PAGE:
CCS Seminar: ‘You can’t have your gas and drink your water!’ – the incompatibility of fracking to water rights
Important new research commissioned by the Environmental Monitoring Group (EMG) highlights the often overlooked linkages between energy, water and climate change.
Presenter: Liane Greeff
Date: Monday 29 October 2012
Venue: CCS Seminar Room 602, 6th Floor, MTB Tower, Howard College
‘You can’t have your gas and drink your water!’ by Liane Greeff, is unequivocal in its message: hydraulic fracturing (fracking) will have disastrous impacts on water, in the short term and for generations to come. Fracking will remove vast quantities of fresh water from the water cycle, transforming it into a toxic, radioactive cocktail, with high risks of groundwater contamination. Given the lack of regulatory capacity in South Africa to manage this kind of industry, more and more experts are warning that catastrophic consequences are inevitable if fracking goes ahead. This report outlines the latest research on fracking and water, and also highlights the major knowledge gaps that remain. Important recommendations are made in terms of overarching concerns, research to be done, governance and policy, and public participation.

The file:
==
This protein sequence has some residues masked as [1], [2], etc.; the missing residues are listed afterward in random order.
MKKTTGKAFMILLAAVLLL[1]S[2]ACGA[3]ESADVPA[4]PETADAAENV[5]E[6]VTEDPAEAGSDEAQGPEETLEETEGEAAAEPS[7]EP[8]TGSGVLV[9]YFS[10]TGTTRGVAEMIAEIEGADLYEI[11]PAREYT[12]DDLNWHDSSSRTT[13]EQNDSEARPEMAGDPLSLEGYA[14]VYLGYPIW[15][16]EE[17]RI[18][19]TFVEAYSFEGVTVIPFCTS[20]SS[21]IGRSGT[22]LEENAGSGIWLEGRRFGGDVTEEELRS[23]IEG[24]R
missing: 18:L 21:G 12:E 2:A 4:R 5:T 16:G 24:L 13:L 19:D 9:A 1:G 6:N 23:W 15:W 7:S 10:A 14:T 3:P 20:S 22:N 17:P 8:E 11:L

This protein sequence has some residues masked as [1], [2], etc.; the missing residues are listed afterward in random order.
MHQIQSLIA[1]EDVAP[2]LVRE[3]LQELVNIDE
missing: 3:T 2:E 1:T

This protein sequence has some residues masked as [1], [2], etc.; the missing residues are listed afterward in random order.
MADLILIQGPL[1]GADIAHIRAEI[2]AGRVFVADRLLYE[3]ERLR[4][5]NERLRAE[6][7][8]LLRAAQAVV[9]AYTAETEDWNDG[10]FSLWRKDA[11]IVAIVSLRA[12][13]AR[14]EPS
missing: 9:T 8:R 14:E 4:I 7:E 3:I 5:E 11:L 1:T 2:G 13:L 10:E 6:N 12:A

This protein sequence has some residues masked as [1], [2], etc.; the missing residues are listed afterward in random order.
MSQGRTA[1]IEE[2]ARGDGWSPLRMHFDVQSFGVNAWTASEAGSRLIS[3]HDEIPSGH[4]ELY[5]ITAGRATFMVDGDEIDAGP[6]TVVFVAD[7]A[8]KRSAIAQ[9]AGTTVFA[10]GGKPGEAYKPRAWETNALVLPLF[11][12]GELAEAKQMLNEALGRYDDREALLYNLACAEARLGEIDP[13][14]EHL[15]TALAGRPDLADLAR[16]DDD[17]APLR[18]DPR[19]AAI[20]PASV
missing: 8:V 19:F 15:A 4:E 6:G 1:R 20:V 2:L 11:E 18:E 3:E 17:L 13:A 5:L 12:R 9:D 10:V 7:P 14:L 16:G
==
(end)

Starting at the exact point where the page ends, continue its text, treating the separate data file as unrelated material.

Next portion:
Liane will also do a short overview of the ‘The energy-water nexus’ research report by Brenda Martin & Robert Fischer of Project 90 x 2030 undertaken as part of the joint research project. These reports aim to quantify these costs, as well as providing policy overviews and recommendations for positive action.
Liane Greeff is an environmental activist, writer and videographer who runs an NGO, EcoDoc Africa, which specialises in making environmental information more accessible through video and photography. For many years she has worked in the water sector in South Africa and internationally, focusing on the environmental and social impacts of large dams, water privatisation and fracking. The report on water and fracking was commissioned by the Environmental Monitoring Group as part of their research into the linkages between energy, water and climate change.